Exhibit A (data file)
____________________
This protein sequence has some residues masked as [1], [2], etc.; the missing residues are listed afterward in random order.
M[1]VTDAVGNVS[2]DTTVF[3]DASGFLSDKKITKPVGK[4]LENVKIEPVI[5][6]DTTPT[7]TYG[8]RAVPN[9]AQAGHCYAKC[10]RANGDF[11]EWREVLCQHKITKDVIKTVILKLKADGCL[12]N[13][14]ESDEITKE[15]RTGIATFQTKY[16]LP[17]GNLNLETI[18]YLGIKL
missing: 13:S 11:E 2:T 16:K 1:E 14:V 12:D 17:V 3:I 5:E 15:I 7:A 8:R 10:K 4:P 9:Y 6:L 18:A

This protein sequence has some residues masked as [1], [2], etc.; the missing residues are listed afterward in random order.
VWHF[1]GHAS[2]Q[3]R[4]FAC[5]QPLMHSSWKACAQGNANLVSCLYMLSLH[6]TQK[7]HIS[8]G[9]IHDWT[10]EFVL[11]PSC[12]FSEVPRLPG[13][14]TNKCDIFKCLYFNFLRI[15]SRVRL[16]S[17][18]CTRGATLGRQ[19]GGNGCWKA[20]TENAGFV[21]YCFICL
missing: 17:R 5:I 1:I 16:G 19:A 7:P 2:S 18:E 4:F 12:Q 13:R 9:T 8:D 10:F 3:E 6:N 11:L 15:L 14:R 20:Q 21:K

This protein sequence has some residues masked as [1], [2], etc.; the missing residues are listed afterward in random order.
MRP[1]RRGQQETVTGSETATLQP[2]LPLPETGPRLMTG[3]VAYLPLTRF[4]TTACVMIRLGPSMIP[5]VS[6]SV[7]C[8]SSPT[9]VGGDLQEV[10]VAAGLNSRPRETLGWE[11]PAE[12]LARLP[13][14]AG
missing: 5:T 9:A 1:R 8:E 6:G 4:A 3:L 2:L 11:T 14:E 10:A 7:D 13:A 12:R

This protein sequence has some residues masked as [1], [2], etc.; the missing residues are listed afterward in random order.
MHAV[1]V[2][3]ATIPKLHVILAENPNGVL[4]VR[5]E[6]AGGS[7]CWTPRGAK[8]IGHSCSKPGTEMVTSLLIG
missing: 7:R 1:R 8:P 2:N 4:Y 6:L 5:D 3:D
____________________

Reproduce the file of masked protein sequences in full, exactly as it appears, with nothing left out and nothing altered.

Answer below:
This protein sequence has some residues masked as [1], [2], etc.; the missing residues are listed afterward in random order.
M[1]VTDAVGNVS[2]DTTVF[3]DASGFLSDKKITKPVGK[4]LENVKIEPVI[5][6]DTTPT[7]TYG[8]RAVPN[9]AQAGHCYAKC[10]RANGDF[11]EWREVLCQHKITKDVIKTVILKLKADGCL[12]N[13][14]ESDEITKE[15]RTGIATFQTKY[16]LP[17]GNLNLETI[18]YLGIKL
missing: 13:S 11:E 2:T 16:K 1:E 14:V 12:D 17:V 3:I 5:E 15:I 7:A 8:R 10:K 4:P 9:Y 6:L 18:A

This protein sequence has some residues masked as [1], [2], etc.; the missing residues are listed afterward in random order.
VWHF[1]GHAS[2]Q[3]R[4]FAC[5]QPLMHSSWKACAQGNANLVSCLYMLSLH[6]TQK[7]HIS[8]G[9]IHDWT[10]EFVL[11]PSC[12]FSEVPRLPG[13][14]TNKCDIFKCLYFNFLRI[15]SRVRL[16]S[17][18]CTRGATLGRQ[19]GGNGCWKA[20]TENAGFV[21]YCFICL
missing: 17:R 5:I 1:I 16:G 19:A 7:P 2:S 18:E 4:F 12:Q 13:R 9:T 8:D 10:F 3:E 6:N 11:L 15:L 14:R 20:Q 21:K

This protein sequence has some residues masked as [1], [2], etc.; the missing residues are listed afterward in random order.
MRP[1]RRGQQETVTGSETATLQP[2]LPLPETGPRLMTG[3]VAYLPLTRF[4]TTACVMIRLGPSMIP[5]VS[6]SV[7]C[8]SSPT[9]VGGDLQEV[10]VAAGLNSRPRETLGWE[11]PAE[12]LARLP[13][14]AG
missing: 5:T 9:A 1:R 8:E 6:G 4:A 3:L 2:L 11:T 14:E 10:A 7:D 13:A 12:R

This protein sequence has some residues masked as [1], [2], etc.; the missing residues are listed afterward in random order.
MHAV[1]V[2][3]ATIPKLHVILAENPNGVL[4]VR[5]E[6]AGGS[7]CWTPRGAK[8]IGHSCSKPGTEMVTSLLIG
missing: 7:R 1:R 8:P 2:N 4:Y 6:L 5:D 3:D